A project with Killarney International Raceway, which the City kick-started with R450 000 two years ago, to get illegal racers off public roads, is working, but “more remains to be done”, says safety and security Mayco member JP Smith.
He was speaking at last week’s “robot racing” event at Killarney.
Held every Wednesday with an entry fee of R70, robot racing tries to meet petrolheads’ need for speed without them endangering the lives of other motorists.
Mr Smith said the 200 competitors at the event on Wednesday were “proof” that the event was working. The stands were packed with spectators.
The City hasn’t put any more money into the event since its original contribution, and Killarney has been carrying it as a loss-maker since, but Mr Smith indicated last week that more City funding was a possibility.
“I think it’s time for us to renew that agreement and make a substantial annual commitment,” he said. Killarney spokesman Dave Abrahams said they were losing money with robot racing but would continue to host it because of the track’s commitment to road safety.
“Even though it’s running at a loss, our commitment alongside the City is getting racers off the road and into a safer environment,” he said.
He would not reveal just how much Killarney was losing.
Illegal racing hit headlines again after a video surfaced on social media of a crash near Century City on the N1. That crash cost suspected drag racer, Taufiq Carr, 26, his legs (“Race war ends in tragedy,” Tabletalk, January 23).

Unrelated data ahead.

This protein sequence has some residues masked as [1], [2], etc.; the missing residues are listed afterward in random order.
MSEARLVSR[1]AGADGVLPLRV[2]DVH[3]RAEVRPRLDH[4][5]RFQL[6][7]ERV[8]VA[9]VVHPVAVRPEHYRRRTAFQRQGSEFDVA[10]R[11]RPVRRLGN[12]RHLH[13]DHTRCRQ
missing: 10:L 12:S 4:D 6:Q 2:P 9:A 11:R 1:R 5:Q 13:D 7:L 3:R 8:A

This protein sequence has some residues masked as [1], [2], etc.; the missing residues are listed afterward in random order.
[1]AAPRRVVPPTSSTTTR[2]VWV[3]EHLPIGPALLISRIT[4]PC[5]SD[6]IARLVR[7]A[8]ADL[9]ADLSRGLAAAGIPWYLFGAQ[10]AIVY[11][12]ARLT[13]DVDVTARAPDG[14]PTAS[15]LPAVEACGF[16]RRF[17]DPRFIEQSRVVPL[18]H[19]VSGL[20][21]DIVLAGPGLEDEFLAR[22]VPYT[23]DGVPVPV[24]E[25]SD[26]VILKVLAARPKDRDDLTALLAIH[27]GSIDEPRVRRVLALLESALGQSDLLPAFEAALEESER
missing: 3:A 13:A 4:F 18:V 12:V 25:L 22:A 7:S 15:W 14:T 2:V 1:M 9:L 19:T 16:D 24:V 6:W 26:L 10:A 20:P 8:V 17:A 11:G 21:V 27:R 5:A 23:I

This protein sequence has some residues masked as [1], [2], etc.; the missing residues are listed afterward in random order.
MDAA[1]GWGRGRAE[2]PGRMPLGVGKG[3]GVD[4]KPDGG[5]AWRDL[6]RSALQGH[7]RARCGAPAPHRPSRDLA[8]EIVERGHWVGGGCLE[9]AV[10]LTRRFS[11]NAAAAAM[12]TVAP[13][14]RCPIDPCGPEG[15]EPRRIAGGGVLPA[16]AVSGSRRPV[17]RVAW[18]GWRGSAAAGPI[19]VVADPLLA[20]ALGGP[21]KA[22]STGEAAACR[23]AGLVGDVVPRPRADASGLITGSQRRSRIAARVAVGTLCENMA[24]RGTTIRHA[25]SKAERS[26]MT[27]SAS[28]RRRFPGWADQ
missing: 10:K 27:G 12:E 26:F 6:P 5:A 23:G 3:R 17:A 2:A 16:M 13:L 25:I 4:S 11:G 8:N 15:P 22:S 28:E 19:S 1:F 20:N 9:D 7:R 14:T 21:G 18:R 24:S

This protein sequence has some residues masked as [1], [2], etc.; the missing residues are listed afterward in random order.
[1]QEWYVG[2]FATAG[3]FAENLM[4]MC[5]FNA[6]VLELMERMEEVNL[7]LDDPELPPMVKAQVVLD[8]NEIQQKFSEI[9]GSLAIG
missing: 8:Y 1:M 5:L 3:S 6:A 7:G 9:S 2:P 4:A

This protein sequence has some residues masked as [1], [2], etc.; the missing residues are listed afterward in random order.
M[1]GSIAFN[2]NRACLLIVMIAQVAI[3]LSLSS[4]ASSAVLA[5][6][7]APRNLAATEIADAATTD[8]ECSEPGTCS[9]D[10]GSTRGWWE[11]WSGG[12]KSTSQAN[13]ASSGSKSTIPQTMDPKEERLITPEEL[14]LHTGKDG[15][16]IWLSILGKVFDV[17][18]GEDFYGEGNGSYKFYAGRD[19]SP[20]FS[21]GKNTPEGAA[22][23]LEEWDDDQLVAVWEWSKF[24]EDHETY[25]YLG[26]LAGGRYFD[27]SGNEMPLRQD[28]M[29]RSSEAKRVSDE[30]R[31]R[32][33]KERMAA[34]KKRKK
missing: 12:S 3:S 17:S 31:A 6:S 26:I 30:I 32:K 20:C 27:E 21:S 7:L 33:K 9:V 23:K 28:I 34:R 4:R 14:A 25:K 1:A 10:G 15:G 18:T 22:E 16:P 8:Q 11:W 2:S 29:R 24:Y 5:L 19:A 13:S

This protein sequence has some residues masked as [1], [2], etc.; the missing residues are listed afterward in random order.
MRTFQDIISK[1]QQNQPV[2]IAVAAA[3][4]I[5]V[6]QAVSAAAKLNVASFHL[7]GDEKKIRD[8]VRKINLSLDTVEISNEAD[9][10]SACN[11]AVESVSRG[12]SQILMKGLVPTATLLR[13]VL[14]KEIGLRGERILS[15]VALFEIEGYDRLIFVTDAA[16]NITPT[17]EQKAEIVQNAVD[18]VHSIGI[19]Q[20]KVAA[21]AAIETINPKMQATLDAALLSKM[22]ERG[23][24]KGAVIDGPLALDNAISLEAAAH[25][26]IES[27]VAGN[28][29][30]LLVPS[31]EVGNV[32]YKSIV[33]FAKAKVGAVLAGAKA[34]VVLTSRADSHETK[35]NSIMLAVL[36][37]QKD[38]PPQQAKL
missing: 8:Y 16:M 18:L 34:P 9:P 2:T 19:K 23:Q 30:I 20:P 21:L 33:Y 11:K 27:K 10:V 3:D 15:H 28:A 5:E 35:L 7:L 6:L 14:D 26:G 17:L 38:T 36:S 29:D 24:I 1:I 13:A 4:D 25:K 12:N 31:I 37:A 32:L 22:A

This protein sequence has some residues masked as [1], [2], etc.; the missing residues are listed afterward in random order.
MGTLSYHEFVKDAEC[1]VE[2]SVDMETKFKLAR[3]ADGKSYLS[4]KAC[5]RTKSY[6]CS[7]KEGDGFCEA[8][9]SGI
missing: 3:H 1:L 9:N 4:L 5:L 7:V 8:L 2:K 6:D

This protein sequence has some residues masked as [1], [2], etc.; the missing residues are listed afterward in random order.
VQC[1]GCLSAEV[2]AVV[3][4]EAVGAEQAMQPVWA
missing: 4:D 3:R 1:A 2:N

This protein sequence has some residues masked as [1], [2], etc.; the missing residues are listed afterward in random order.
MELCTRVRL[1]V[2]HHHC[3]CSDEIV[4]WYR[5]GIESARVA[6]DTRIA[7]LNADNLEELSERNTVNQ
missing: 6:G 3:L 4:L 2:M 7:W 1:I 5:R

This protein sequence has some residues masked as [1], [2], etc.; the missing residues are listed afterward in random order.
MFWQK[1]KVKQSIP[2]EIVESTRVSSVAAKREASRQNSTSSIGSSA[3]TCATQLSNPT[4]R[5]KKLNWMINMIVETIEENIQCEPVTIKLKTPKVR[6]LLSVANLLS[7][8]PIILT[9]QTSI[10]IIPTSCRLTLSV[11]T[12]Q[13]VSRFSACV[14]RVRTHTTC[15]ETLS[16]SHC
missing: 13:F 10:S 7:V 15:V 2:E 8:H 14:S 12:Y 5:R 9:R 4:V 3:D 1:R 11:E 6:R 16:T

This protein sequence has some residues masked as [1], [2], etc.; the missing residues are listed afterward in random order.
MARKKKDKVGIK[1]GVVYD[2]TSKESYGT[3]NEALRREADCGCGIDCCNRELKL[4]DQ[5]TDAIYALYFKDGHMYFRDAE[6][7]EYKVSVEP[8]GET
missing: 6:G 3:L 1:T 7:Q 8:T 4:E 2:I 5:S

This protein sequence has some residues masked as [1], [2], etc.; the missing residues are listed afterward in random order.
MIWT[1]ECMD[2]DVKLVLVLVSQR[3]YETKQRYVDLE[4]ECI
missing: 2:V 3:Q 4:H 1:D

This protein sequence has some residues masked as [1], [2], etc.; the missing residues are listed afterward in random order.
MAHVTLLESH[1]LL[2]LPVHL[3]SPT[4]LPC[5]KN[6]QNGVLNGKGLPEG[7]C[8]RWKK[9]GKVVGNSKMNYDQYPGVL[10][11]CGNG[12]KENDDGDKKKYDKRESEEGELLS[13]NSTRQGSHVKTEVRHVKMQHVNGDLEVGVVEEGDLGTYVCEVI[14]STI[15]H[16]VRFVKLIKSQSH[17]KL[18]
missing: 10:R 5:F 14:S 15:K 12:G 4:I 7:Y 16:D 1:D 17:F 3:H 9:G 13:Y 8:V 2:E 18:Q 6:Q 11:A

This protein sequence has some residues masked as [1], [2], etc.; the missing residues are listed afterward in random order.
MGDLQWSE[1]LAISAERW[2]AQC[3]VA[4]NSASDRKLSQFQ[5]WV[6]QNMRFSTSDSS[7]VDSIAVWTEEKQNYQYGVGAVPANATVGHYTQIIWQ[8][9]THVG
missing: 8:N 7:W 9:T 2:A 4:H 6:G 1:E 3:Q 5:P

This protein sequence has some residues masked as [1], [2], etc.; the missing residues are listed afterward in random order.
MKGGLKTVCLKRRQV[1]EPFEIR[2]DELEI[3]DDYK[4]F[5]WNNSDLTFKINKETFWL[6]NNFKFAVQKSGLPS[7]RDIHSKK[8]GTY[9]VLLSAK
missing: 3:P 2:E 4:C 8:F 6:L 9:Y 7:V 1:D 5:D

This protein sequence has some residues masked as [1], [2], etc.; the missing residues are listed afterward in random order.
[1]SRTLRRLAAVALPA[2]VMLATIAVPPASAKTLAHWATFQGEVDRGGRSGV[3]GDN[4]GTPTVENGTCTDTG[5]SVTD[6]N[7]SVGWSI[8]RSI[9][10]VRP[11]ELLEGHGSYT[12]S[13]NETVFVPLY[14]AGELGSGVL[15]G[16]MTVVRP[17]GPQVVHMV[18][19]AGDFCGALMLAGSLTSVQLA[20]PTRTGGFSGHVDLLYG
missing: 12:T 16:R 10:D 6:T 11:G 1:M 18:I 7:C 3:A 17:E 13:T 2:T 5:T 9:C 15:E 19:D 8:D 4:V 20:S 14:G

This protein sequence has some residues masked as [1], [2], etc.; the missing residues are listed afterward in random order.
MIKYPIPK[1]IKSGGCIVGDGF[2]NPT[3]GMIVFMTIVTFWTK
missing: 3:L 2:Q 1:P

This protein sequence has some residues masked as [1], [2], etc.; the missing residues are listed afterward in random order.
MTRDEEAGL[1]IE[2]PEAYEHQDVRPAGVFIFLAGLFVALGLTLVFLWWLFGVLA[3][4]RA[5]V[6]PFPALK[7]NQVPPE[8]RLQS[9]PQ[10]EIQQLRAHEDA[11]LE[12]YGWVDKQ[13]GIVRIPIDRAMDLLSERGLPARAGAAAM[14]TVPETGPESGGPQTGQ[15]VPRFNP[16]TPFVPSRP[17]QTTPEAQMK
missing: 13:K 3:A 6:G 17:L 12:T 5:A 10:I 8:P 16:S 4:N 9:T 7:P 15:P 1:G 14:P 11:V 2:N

Provincial police spokesman Captain FC Van Wyk said a case of reckless and negligent driving had been opened against Mr Carr last week.
Days after the crash was caught on camera, another video clip was circulated of what appears to be a passenger in the car with Mr Carr on the night of the crash.
In the clip, which runs just over a minute, Mr Carr appears to be racing against a white BMW when the car begins to shake and sparks can be seen. There’s a loud banging just before the video ends.
Mr Smith said he was dealing with his fair share of “hate mail” from people accusing the City of doing nothing to stop illegal racing.
He said illegal street racing was still happening on Cape Town’s roads despite what he said was the success of robot racing.
“We need to look at what needs to be done to make robot racing more attractive, to get those people off the streets and into a safer, more controlled environment,” said Mr Smith.
Ikeraam Moses, one of the spectators at the event, said he approved of the event, but it was not for him.
“I have a full drag-race car. There is no bumper or seats etc. These kinds of cars are not allowed to compete in this event. We are only allowed to race with our cars here once a month, and our cars have to be towed or trailered because it’s not roadworthy,” said Mr Moses.
The event was a nice social occasion, though, he said. Other racing enthusiasts have complained that traffic cops use the event to “prey on the competitors”; the tickets are too costly, and the track is not long enough or straight enough for their sort of racing.
Mr Smith said Killarney and the City were now “exploring the feasibility of creating a longer strip at the present facility or, alternatively, finding venues where Killarney could host top-speed runs”.
Mr Smith said senior traffic officials responding to the claims that they were ambushing racing enthusiasts had told him they were only after “obviously unroadworthy vehicles” and reckless and negligent drivers. They had vowed to only act on moving violations in future.
Mr Smith then made his way to the drag strip where he flashed a smile as he put on a safety helmet before getting into the passenger seat of a Ford Fiesta ST for a race.